You might just die because you found "the one," and you're slow-dancing in the refrigerator light.
(How many Taylor Swift lyrics can one fit into a sentence? Also, how did a refrigerator get outside under the stars?)
This is where courage comes in.
It takes courage to snap back to reality, realize you have barbecue sauce on your sweater and regain your composure.
It takes courage to dab up the spill with a napkin amongst all the romantic memories jumping out and attacking you.
It's courageous to remember and let go, and to acknowledge and move forward.
Being around my family and people I love consistently brings up memories of relationships past, both good and bad.
Don't let the flashbacks take you down. Stand courageous.
(Also, if you're single at a family party, there is no numerical limit to the amount of meatballs you can put on your plate. Everyone understands.)
I have mastered the art of small talk after many years of practice.
I love it.
I feel I am the most charming in situations with small talk.
It comes naturally to me, but I recognize small talk can be a source of discomfort for many people on this planet, specifically for singles who know the small talk will quickly shift to their dating lives.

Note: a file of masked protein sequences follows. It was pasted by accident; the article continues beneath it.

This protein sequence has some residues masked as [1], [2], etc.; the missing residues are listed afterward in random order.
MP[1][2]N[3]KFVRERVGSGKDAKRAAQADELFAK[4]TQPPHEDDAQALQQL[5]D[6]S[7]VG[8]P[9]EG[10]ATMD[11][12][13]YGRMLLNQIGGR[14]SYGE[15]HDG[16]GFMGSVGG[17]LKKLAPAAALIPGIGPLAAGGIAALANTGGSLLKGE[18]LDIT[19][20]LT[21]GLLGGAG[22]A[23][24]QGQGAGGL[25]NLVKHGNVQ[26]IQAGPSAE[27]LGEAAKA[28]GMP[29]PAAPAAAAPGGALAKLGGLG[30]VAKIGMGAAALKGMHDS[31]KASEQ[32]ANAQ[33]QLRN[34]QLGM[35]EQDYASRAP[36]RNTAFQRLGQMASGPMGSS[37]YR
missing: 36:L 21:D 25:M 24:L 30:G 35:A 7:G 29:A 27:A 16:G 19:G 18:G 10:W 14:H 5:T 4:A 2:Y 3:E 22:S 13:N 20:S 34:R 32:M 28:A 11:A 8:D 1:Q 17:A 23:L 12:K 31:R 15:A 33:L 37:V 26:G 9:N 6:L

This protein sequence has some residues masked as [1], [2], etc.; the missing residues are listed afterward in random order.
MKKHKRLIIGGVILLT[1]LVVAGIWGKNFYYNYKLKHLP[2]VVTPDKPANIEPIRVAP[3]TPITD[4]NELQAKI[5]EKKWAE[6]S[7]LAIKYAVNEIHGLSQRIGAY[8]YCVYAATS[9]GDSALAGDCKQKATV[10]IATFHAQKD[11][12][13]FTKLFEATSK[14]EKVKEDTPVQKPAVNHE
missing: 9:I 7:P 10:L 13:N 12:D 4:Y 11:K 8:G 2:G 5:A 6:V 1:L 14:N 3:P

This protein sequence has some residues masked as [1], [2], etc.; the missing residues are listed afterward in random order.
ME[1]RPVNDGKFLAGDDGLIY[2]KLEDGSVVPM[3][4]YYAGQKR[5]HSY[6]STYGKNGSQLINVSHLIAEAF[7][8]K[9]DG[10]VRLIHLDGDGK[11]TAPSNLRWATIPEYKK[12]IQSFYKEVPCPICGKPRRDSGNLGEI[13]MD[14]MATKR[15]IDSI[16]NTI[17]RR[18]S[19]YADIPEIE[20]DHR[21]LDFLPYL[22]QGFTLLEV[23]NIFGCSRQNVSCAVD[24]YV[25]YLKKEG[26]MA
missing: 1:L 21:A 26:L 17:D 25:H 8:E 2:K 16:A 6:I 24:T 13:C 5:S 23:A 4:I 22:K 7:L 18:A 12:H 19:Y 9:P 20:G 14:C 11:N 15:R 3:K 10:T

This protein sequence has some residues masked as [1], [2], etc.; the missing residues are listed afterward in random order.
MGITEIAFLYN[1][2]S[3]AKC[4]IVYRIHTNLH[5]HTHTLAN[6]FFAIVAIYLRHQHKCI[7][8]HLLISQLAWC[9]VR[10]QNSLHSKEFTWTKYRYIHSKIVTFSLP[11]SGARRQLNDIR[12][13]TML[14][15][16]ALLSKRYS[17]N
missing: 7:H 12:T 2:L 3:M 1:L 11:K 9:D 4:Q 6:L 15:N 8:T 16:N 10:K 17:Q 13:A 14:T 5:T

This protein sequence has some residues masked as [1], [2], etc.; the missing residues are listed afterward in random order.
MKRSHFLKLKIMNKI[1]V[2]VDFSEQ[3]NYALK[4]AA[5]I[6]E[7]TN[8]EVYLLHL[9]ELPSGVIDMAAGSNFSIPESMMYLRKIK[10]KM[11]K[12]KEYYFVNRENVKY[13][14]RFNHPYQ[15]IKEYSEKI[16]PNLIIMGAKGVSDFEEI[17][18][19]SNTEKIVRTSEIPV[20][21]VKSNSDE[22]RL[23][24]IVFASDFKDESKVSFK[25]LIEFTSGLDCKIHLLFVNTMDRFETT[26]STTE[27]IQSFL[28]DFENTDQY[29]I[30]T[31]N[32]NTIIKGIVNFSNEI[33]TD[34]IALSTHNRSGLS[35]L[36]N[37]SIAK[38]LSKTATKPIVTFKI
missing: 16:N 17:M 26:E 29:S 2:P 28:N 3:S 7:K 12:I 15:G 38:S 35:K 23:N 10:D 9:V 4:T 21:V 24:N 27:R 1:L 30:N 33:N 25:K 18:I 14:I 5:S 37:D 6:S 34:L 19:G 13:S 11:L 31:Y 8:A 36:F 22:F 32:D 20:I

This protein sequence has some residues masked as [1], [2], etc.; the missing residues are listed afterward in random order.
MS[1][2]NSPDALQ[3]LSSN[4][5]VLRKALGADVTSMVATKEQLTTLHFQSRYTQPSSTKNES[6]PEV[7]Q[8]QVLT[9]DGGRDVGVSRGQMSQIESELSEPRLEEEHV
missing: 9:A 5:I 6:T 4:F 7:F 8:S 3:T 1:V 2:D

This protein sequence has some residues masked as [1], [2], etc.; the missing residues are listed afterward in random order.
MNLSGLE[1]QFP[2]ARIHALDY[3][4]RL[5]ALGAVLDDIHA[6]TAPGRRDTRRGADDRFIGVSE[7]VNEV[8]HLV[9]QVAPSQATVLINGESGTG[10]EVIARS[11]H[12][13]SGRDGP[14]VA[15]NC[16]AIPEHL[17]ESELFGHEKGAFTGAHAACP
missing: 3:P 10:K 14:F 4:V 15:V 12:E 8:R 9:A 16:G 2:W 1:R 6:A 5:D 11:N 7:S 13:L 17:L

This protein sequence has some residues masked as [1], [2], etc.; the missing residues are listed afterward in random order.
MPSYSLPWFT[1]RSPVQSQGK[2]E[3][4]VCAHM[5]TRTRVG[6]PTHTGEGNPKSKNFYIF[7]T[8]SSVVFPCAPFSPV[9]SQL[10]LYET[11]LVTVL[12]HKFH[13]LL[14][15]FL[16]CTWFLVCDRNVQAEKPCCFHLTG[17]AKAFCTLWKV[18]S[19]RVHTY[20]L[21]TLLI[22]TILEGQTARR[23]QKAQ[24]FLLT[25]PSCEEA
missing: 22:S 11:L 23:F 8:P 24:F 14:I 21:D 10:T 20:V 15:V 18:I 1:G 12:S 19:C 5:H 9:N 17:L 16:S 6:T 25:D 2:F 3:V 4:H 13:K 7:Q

If you haven't seen some of your family members or friends in a long time, holiday party small talk can get awkward quickly.
This is especially true if there are some real weirdos there who struggle with boundaries.
Smile a lot. Laugh when jokes aren't funny. Be gracious.
Always be ready with a few one-liners and back-up conversation topics for lulls in conversation.
Leave an impression, and walk away before the conversation hits an awkward point of no return.
When these four Cs are followed, singles everywhere will be able to enjoy themselves at holiday parties (or at least fake it like a pro).
Don't forget: You are absolutely allowed to eat enough for two people, since you saved the hosts money by not bringing someone with you.
But pace yourself to keep it socially acceptable and classy.
From the bottom of my heart to yours, enjoy the upcoming holidays amongst the jingling, mingling and forever singling.